Russian cosmonaut Mikhail Kornienko has a word of caution for the future of the planet

Russian pilot and cosmonaut Mikhail Kornienko, who completed 342 days in outer space in 2015, the longest single flight mission till date, got a bird’s eye view of the earth. And he did not like what he saw.

He said, “Seeing earth from space made me understand what we are doing to our planet and its environment, polluting it with garbage and filling it with junk. This, by far, was one of the most frightening experiences for me.”

Mr. Kornienko was in the city in connection with the Rosatom Festival of Science and Culture, organised by Russia’s Rosatom State Atomic Energy Corporation and Nehru Science Centre, Mumbai with support from the Embassy of Russian Federation to the Republic of India. Addressing students from various city schools at the Nehru Science Centre on Friday, he said, “The earth is our home and we behave very poorly with it.” Mr. Kornienko talked about undergoing intense physical tests before embarking on the mission, watching movies, celebrating birthdays, conducting biological experiments and preserving the water available in the expedition that he participated in along with Scott Kelly, an engineer and astronaut from NASA. The primary objective of their mission was to find out what happens to the human body after prolonged exposure to weightlessness, cramped quarters and damaging radiation, he said. “Every drop of water counts in space. We occasionally took sponge baths and tried to recycle as much water as we could,” he said.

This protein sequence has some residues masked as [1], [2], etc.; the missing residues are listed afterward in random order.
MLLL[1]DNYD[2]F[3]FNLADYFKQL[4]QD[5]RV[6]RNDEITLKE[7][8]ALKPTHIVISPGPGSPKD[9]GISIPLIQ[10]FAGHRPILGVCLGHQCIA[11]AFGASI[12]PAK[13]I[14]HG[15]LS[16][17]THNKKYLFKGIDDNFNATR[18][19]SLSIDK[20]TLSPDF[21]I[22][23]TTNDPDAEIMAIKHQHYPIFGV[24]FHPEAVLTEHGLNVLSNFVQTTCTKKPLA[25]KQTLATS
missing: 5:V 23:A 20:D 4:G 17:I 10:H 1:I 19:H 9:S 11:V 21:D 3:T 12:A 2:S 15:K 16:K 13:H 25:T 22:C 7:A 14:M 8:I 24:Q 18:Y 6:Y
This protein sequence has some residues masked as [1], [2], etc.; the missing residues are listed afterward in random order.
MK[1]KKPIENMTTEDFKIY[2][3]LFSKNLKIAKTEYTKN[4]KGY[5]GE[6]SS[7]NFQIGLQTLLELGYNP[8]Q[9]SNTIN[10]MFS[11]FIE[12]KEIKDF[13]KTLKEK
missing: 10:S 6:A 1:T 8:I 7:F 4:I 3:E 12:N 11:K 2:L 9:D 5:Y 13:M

Speaking to The Hindu following the interaction, Mr. Kornienko said, “My feeling about the environment changed, along with my feeling towards the earth.” If people on the planet continue to behave the way they do, he said, “we will not have a lot of time in future.”

Mr. Kornienko said he was among the very few people who had experienced life both on earth and in space, and that the experience gave him a different understanding of the concept of time. “The physical state of time is exactly the same but we all feel it differently. For me, one hour in space felt like almost five hours on earth. It was like time has been stretched like rubber,” he said. Calling long-distance space missions “critical” for space exploration, Mr. Kornienko said they are extremely helpful in understanding how the space environment affects the human body physically and mentally.

A highlight of the event was Mr. Kornienko displaying his endurance by sitting still for 40 minutes without a fan or air conditioner, with his coat on despite the difference in temperature between Russia and India, while a student of the J.J. School of Arts made a portrait of him. He then signed the portrait with the student’s paintbrush.